Chodové

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The Chodové (Chods, "Walkers", "Patrollers" or "Rangers") are an ethnic group living in western Bohemia. Today, the Chodové live in an arc of villages near the western border of Czech Republic, including major population centers in Domažlice, Tachov and Přimda (together called the Chod region, Czech: Chodsko, German: Chodenland).

History

During the medieval period, the monarchy of the Kingdom of Bohemia recruited the ancestors of the Chodové from ethnic enclaves within the western Carpathian Mountain region near the borders of what is today Slovakia, Poland, and southwestern Ukraine[citation needed] (possibly including Silesia), relocating these communities to serve as guards along the borders between Bohemia and Bavaria from possible Germanic expansion into Bohemia. These relocations occurred even as the Bohemian monarchy invited selective immigration of Bavarian craftspeople into certain settlements of western Bohemia to assist in the economic and technological development within their Kingdom.

As a condition of their relocation, the ancestral Chodové were made direct servants of the king, with significant privileges that differentiated them from other subjects - including the right of unrestricted movement within the Bohemian Forest region, access to the resources of the forest, and the right to own large dogs forbidden to ordinary Bohemian peasantry. In 1325, the King of Bohemia, John of Luxembourg, acknowledged the rights of the Chodové people to use the woods of western Bohemia, provided that they also protected the borders along them. The Chodové bred special dogs to help accomplish this goal - especially the Bohemian Shepherd (or Chodský pes) which some sources suggest is ancestral to the modern German Shepherd. Chodové traveled widely throughout the mountains of western Bohemia as part of their unique charge and rare freedom, often using special walking staffs, boots, and wide-brimmed hats especially suited to long-distance travel in the mountain forests. Reflected in their ethnonym, implying "walkers," "rangers" or "patrollers," they represent a rare example of a professional identity coming to define a group's overall ethnic designation.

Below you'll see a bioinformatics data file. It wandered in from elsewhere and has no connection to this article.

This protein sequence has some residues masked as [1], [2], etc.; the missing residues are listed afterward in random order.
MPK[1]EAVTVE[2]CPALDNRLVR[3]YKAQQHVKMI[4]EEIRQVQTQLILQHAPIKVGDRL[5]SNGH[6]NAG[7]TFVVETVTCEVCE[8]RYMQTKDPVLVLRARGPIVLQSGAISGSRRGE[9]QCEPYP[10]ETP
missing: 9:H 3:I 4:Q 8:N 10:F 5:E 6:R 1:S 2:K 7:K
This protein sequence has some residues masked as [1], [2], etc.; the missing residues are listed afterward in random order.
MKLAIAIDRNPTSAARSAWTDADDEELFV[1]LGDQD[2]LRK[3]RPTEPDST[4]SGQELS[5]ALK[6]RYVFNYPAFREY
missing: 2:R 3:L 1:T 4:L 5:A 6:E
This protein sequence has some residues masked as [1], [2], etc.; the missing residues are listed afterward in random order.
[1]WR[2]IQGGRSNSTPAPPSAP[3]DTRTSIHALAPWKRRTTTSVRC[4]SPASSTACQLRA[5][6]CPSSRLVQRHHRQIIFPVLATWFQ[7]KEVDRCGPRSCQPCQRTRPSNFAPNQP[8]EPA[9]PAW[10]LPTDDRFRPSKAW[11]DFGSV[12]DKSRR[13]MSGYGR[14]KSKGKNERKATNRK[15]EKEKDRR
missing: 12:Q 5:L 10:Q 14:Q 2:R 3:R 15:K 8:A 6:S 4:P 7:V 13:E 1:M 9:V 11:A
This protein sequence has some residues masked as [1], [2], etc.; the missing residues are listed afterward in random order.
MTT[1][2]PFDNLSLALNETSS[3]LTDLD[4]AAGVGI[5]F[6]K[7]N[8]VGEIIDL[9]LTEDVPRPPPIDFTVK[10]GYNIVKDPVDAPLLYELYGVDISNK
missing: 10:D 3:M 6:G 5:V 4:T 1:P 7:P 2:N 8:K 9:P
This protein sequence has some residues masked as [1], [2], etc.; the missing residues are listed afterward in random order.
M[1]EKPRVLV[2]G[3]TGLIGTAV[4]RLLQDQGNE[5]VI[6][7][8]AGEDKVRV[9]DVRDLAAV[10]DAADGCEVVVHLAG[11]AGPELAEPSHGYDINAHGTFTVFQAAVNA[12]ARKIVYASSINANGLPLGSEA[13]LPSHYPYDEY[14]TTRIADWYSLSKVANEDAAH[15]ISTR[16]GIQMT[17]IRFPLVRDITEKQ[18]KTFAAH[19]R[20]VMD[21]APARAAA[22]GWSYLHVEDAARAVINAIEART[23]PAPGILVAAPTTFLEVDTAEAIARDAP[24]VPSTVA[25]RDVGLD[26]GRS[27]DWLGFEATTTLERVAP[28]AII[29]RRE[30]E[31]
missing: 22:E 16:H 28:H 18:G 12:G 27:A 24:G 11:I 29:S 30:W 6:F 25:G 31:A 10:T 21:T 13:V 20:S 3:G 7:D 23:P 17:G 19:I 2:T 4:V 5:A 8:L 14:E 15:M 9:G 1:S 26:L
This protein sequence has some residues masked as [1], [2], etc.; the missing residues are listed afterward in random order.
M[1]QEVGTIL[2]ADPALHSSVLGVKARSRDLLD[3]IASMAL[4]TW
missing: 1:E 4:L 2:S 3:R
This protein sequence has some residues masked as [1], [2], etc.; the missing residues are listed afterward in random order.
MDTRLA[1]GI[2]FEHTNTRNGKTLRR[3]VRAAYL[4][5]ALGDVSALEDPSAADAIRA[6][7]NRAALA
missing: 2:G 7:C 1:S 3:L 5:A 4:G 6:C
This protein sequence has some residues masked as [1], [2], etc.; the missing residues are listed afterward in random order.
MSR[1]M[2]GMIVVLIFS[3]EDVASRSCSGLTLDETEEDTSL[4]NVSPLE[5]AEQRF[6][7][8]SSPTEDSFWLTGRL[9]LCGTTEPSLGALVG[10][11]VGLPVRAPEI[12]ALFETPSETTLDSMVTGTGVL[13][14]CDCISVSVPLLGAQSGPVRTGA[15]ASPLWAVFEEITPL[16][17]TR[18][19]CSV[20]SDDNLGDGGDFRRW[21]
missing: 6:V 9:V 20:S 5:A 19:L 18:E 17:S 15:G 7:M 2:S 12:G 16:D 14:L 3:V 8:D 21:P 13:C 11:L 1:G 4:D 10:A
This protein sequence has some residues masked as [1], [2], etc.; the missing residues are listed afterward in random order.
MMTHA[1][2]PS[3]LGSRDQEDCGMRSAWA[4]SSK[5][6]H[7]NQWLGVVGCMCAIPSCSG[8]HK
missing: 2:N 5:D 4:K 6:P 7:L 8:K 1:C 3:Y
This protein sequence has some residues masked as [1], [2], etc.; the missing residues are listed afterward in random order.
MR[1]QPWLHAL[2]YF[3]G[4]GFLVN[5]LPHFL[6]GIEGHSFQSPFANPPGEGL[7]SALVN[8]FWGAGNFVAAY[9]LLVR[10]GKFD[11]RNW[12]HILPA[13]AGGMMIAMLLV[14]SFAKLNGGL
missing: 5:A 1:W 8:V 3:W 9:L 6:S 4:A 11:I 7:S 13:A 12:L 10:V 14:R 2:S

For over three and a half centuries, the terms of the Chodové agreement with the Bohemian monarchy held until the late 17th century when a local aristocrat of German origin, W. M. Laminger von Albenreuth, declared the agreement void - seeking to contain and undermine the autonomy of Chodové and other Czech peasants. The Chodové revolted in 1695, but were unsuccessful. Many persisted as independent ethnic enclaves in the mountains of western Bohemia, while others were fully or partially assimilated into Czech-speaking or occasionally German-speaking communities of Czech and/or German ethnicity in the adjacent countryside. As Czech nationalism arose through the 19th century, Chodové cultural became emblematic of Slavic resistance to German cultural influence in Czech popular culture - shaping perceptions of Chodové people both within and beyond western Bohemia, and reasserting their identity in opposition to ethnically German Bohemians in spite of a long and complex history linking the two groups.

Chodové Since the 20th Century

The events of World War II, including the brutal occupation of the Chod region as part of Germany's Sudentenland annexation, followed by the forced relocation of German-speakers from western Bohemia at the war's end, contributed to a significant decline in the scale and distribution of the Chodové population within western Bohemia. Still, up to 11 villages of Chodové persist, and many still live in the countryside near towns such as Domažlice. They speak the Chod dialect, a separate dialect of Czech, enjoy unique and strong traditions such as the use of special folk costume and musical instruments; they maintain a strong sense of identity that is linked to the Bohemian Forest and their role as defenders of the Czech people.

Chodové in Art and Literature

The Chodové have been the focus of art and literature, much of it tied to Czech romanticist and nationalist themes. The Czech painter Jaroslav Špillar lived among them for many years, capturing scenes from their daily life.

Notable people[edit]

Further reading[edit]

  • Jirásek, Alois (1986) [First published 1886]. Psohlavci [The Dogheads] (in Czech) (64th ed.). Praha: Československý spisovatel. 

External links[edit]